ORORO and Raynaud’s: Helping to Stop Symptoms Before They Start

A personal account by Jonathan Parker

I am 60 now. Sometime in my 30s, I started exhibiting issues with my fingertips in the cold. They would begin to feel numb and turn white. I probably lived with it for a couple of years, not really thinking much of it other than being an annoyance, but it persisted. I finally went to the doctor and the diagnosis was Raynaud’s.

Raynauds Patriots fan heated gloves

Living with Raynaud’s

It is a very frustrating disease. I never minded being out in the cold. I look forward to snowstorms and going out to spark up the snow thrower. Knowing I have Raynaud’s takes away a bit of winter excitement because I know it’s waiting in the wings.

I love to run and like running in the cold. I also like taking my dog out for runs. It’s frustrating that something I enjoy gets tainted thanks to this disease. Over the years I have experimented with many gloves and mittens. I have spent countless dollars on high-end ski gloves. I’ve tried ones that say they are waterproof, those that say they are good in -30 degree weather, etc. In short spurts they worked fine, but if I’m outside for extended periods (which for me is about half an hour) it doesn’t matter if they get wet or not, the Raynaud’s almost always has an effect.

In recent years I have noticed my symptoms more indoors, too. I have found that 70 degrees in the house is the low point before there’s a good chance of triggering my symptoms. As I am typing this, I can feel Raynaud’s wanting to come out, as my hands are cold and a bit sweaty since it’s a cool day.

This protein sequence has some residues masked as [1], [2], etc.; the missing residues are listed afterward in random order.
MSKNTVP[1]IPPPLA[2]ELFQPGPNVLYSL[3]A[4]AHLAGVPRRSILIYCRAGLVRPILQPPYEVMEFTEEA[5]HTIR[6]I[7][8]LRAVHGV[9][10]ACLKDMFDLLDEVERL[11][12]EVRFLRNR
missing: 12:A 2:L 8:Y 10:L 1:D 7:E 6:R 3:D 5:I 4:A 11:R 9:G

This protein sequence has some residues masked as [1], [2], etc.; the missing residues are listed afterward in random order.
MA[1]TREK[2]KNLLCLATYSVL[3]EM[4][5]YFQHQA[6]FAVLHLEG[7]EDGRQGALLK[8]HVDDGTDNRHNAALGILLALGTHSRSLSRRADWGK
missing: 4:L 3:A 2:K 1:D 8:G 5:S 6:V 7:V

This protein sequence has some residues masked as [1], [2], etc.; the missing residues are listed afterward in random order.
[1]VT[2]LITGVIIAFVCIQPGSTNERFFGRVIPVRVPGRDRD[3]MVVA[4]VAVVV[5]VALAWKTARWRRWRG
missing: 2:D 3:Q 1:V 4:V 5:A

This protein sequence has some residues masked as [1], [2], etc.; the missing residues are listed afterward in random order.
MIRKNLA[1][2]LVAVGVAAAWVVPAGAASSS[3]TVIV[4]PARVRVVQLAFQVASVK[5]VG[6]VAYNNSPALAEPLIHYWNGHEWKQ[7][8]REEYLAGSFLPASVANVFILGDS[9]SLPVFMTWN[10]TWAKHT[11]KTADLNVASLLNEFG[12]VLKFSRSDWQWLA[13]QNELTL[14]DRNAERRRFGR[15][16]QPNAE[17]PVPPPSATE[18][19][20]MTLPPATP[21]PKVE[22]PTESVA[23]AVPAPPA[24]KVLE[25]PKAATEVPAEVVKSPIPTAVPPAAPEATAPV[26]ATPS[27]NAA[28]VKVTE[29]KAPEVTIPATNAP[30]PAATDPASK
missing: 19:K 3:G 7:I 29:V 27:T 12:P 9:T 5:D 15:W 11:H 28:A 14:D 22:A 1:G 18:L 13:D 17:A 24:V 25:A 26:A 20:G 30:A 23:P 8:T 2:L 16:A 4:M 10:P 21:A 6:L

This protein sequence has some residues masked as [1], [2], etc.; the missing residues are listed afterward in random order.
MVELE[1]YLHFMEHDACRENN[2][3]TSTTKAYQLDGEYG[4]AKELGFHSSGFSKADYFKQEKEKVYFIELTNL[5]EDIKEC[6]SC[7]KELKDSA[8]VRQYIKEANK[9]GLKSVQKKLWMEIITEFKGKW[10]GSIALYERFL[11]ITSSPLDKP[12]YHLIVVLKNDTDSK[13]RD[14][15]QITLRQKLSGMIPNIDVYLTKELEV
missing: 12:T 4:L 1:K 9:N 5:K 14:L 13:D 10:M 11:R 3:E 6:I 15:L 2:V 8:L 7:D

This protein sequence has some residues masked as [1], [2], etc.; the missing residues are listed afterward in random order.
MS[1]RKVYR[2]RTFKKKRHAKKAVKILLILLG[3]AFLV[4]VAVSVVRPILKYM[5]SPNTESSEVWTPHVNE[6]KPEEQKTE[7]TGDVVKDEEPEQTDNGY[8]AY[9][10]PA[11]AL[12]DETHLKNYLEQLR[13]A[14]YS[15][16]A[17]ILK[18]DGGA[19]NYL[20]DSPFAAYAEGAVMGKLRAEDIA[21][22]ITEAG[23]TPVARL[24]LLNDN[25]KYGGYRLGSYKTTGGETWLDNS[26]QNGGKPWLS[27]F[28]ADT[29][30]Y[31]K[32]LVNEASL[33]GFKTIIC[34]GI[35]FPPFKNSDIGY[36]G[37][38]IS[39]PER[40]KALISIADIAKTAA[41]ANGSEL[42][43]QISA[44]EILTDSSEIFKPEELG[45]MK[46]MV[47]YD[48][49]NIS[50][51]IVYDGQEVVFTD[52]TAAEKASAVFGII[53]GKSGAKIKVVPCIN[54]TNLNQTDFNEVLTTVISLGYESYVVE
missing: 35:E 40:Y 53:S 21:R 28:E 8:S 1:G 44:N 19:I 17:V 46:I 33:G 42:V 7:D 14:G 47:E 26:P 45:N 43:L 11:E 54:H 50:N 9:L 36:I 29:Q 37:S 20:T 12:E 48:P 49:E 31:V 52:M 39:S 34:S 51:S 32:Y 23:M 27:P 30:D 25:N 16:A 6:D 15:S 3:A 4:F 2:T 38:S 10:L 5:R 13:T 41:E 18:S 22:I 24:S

ORORO’s Impact

I believe it was 2015 when I stumbled onto ORORO. I saw this cool heated jacket; something I honestly had never investigated before. I gave it a little thought and decided to buy the jacket. I thought that on cold days, a heated jacket would stabilize my inner temperature enough to fend off Raynaud’s. It keeps me warm, but it doesn’t cover my hands, so it really doesn’t help my Raynaud’s symptoms. Then came their heated gloves and I jumped on those. After that came their mittens and I jumped on them, too. I have yet to get the socks, but I think those might be next.

In most of my outdoor winter activities now, I wear the ORORO gloves. Once Raynaud’s kicks in, the gloves or warm water or most other things don’t really help. But, the gloves for the most part prevent Raynaud’s symptoms from starting and that is the key. Ski gloves or any other unheated gloves let just enough cold in to trigger my symptoms. It was great to finally find an article of clothing that actually brings back some of the enjoyment of outdoor winter activities for me.

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